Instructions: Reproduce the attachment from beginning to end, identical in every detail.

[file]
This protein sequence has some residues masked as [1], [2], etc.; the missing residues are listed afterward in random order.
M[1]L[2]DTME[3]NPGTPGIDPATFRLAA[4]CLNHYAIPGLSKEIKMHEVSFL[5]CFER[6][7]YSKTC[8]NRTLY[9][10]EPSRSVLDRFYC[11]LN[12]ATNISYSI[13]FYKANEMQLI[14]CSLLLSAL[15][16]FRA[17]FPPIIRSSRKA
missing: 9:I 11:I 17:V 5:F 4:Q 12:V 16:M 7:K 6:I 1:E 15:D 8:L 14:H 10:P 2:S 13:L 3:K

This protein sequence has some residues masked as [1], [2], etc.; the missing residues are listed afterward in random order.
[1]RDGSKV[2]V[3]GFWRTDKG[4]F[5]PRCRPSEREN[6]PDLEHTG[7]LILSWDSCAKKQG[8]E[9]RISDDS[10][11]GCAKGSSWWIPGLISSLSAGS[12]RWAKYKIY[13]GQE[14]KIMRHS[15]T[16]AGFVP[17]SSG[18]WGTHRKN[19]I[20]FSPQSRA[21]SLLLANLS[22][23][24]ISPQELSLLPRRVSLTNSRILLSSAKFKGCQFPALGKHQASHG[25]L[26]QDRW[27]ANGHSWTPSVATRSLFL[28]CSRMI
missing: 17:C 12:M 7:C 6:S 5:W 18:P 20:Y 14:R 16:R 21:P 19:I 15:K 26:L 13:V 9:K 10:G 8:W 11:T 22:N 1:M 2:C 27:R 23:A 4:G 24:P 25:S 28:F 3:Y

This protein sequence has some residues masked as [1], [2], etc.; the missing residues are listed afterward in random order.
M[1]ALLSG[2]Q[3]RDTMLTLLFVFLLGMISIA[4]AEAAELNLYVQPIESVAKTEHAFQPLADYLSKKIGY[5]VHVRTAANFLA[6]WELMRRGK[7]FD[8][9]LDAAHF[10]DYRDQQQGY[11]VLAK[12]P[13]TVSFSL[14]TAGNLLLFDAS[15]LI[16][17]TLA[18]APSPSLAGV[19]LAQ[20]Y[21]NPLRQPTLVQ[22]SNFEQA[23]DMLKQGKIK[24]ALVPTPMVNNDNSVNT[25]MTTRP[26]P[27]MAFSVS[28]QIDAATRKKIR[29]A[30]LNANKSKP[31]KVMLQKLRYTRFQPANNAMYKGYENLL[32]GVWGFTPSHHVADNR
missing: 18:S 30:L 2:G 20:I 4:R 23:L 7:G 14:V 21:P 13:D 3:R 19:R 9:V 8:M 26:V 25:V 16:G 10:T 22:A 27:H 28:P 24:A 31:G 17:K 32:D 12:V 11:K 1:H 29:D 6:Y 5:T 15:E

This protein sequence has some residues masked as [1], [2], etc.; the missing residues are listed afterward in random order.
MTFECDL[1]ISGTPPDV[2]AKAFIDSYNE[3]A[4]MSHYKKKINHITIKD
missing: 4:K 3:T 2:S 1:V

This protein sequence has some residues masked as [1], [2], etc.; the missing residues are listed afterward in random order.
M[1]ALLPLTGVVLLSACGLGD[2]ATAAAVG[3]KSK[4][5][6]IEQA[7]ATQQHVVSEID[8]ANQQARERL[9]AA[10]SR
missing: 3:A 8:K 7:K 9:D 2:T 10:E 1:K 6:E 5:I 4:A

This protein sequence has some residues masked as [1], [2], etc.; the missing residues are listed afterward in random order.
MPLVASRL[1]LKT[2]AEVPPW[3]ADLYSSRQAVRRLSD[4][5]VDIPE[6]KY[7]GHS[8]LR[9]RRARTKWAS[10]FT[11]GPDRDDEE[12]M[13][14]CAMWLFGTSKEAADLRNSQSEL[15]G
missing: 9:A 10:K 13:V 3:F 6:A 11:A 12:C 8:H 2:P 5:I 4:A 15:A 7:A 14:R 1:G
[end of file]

This protein sequence has some residues masked as [1], [2], etc.; the missing residues are listed afterward in random order.
M[1]L[2]DTME[3]NPGTPGIDPATFRLAA[4]CLNHYAIPGLSKEIKMHEVSFL[5]CFER[6][7]YSKTC[8]NRTLY[9][10]EPSRSVLDRFYC[11]LN[12]ATNISYSI[13]FYKANEMQLI[14]CSLLLSAL[15][16]FRA[17]FPPIIRSSRKA
missing: 9:I 11:I 17:V 5:F 4:Q 12:V 16:M 7:K 6:I 1:E 15:D 8:L 14:H 10:P 2:S 13:L 3:K

This protein sequence has some residues masked as [1], [2], etc.; the missing residues are listed afterward in random order.
[1]RDGSKV[2]V[3]GFWRTDKG[4]F[5]PRCRPSEREN[6]PDLEHTG[7]LILSWDSCAKKQG[8]E[9]RISDDS[10][11]GCAKGSSWWIPGLISSLSAGS[12]RWAKYKIY[13]GQE[14]KIMRHS[15]T[16]AGFVP[17]SSG[18]WGTHRKN[19]I[20]FSPQSRA[21]SLLLANLS[22][23][24]ISPQELSLLPRRVSLTNSRILLSSAKFKGCQFPALGKHQASHG[25]L[26]QDRW[27]ANGHSWTPSVATRSLFL[28]CSRMI
missing: 17:C 12:M 7:C 6:S 5:W 18:P 20:Y 14:R 16:R 21:P 19:I 15:K 26:L 13:V 9:K 10:G 8:W 11:T 22:N 1:M 2:C 27:R 23:A 4:G 24:P 25:S 28:F 3:Y

This protein sequence has some residues masked as [1], [2], etc.; the missing residues are listed afterward in random order.
M[1]ALLSG[2]Q[3]RDTMLTLLFVFLLGMISIA[4]AEAAELNLYVQPIESVAKTEHAFQPLADYLSKKIGY[5]VHVRTAANFLA[6]WELMRRGK[7]FD[8][9]LDAAHF[10]DYRDQQQGY[11]VLAK[12]P[13]TVSFSL[14]TAGNLLLFDAS[15]LI[16][17]TLA[18]APSPSLAGV[19]LAQ[20]Y[21]NPLRQPTLVQ[22]SNFEQA[23]DMLKQGKIK[24]ALVPTPMVNNDNSVNT[25]MTTRP[26]P[27]MAFSVS[28]QIDAATRKKIR[29]A[30]LNANKSKP[31]KVMLQKLRYTRFQPANNAMYKGYENLL[32]GVWGFTPSHHVADNR
missing: 18:S 30:L 2:G 20:I 4:R 23:L 7:G 14:V 21:P 13:D 3:R 19:R 9:V 8:M 26:V 25:V 16:G 10:T 22:A 27:H 28:P 24:A 31:G 17:K 32:D 12:V 11:K 1:H 29:D 6:Y 5:T 15:E

This protein sequence has some residues masked as [1], [2], etc.; the missing residues are listed afterward in random order.
MTFECDL[1]ISGTPPDV[2]AKAFIDSYNE[3]A[4]MSHYKKKINHITIKD
missing: 4:K 3:T 2:S 1:V

This protein sequence has some residues masked as [1], [2], etc.; the missing residues are listed afterward in random order.
M[1]ALLPLTGVVLLSACGLGD[2]ATAAAVG[3]KSK[4][5][6]IEQA[7]ATQQHVVSEID[8]ANQQARERL[9]AA[10]SR
missing: 3:A 8:K 7:K 9:D 2:T 10:E 1:K 6:E 5:I 4:A

This protein sequence has some residues masked as [1], [2], etc.; the missing residues are listed afterward in random order.
MPLVASRL[1]LKT[2]AEVPPW[3]ADLYSSRQAVRRLSD[4][5]VDIPE[6]KY[7]GHS[8]LR[9]RRARTKWAS[10]FT[11]GPDRDDEE[12]M[13][14]CAMWLFGTSKEAADLRNSQSEL[15]G
missing: 9:A 10:K 13:V 3:F 6:A 11:A 12:C 8:H 2:P 5:I 4:A 15:A 7:A 14:R 1:G